Juneau, AK asked in Family Law and Civil Rights for Alaska

Q: How often does one get denied filing a motion to return their son home? I did a hair sample it cane back clean.

I have a brand new condo too for my son to live at. My laywer kees saying if we file a motion then they can use hearsay what does this mean? If we lose? She is on her way out BTW should I file a motion to get a new pubic defender laywer? That form would be civil micl. , since there's not a Mardsen Motion form in Alaska. My trial is on the 26th BTW for adjudication.

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1 Lawyer Answer
James L. Arrasmith
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  • Civil Rights Lawyer
  • Sacramento, CA

A: Filing a motion to return your son home can sometimes result in denial, depending on various factors such as the specific circumstances of the case and the evidence presented. Even if a hair sample comes back clean, other factors may influence the court's decision, such as past history, allegations made by involved parties, and the best interests of the child. Your lawyer's mention of hearsay refers to evidence presented in court that is based on the statements of others rather than firsthand knowledge. If hearsay is admitted and you lose the motion, it means that the court did not grant your request to return your son home based on the evidence and arguments presented.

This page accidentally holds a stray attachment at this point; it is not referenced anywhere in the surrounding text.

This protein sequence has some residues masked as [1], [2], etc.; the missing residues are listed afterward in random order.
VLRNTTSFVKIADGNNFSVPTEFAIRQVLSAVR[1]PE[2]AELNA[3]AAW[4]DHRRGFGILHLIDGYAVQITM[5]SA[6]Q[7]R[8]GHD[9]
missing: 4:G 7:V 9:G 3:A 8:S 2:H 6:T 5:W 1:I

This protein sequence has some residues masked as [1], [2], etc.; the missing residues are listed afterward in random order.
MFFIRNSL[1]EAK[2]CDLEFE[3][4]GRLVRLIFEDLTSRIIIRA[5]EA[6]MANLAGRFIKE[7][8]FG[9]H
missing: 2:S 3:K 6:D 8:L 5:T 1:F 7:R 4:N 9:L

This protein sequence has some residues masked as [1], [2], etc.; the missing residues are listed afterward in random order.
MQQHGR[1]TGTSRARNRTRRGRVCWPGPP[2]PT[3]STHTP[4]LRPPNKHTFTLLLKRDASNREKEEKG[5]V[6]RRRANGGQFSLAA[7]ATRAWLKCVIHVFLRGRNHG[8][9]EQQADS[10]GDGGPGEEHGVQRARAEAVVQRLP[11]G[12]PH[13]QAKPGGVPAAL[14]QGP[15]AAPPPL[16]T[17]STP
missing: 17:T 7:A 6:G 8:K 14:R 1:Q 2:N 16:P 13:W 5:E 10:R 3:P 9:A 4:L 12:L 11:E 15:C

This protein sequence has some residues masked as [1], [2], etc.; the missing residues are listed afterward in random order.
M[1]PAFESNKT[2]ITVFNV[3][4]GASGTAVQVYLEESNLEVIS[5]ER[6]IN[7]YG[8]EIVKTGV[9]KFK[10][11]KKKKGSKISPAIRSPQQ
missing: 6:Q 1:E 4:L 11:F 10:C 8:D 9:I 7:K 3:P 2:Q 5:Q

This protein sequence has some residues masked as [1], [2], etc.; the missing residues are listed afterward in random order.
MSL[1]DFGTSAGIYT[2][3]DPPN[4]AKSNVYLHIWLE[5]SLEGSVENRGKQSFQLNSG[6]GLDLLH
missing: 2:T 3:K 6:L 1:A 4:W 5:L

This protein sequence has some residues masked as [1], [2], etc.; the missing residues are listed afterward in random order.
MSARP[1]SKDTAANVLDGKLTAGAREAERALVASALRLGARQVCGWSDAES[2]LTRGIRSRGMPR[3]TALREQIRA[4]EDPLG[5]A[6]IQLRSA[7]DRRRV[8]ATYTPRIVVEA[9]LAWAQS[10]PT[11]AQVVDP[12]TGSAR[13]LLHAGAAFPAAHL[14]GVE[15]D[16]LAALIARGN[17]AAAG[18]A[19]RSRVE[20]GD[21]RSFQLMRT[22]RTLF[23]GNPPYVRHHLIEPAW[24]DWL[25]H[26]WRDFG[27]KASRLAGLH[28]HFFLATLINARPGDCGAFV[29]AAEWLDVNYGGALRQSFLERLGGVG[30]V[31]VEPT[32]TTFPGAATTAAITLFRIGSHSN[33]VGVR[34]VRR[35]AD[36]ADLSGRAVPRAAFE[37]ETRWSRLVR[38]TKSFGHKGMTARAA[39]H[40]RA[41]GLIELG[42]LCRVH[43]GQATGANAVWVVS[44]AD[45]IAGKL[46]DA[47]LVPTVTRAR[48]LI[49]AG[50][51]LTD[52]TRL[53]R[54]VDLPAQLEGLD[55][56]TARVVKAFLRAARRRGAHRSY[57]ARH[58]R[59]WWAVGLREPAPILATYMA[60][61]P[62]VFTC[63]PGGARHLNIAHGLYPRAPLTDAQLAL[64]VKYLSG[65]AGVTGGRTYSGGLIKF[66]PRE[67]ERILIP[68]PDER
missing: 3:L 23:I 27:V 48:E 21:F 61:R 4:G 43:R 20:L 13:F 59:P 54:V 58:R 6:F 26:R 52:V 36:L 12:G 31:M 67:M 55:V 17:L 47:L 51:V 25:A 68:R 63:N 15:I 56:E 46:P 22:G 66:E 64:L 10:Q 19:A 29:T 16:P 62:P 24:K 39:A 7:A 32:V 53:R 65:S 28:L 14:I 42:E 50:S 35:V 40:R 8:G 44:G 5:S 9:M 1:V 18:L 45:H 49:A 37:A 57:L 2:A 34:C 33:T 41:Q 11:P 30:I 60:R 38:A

Considering your lawyer's impending departure and concerns about her effectiveness, it may be prudent to explore your options for obtaining new legal representation. Filing a motion for a new public defender could be a viable option, particularly if you feel that your current lawyer is not adequately representing your interests or providing the support you need. However, it's important to weigh the potential risks and benefits of making such a request, especially with your trial approaching on the 26th. Additionally, since there is no specific Mardsen Motion form in Alaska, you may need to follow the procedures outlined for requesting new counsel in civil matters.

As your trial date approaches, it's crucial to make informed decisions about your legal representation and strategy. Consulting with a legal expert or seeking advice from trusted individuals can help you navigate this process effectively and ensure that your rights and interests are protected. Regardless of the outcome of your motion or trial, it's essential to remain proactive and vigilant in advocating for your son's well-being and your rights as a parent.

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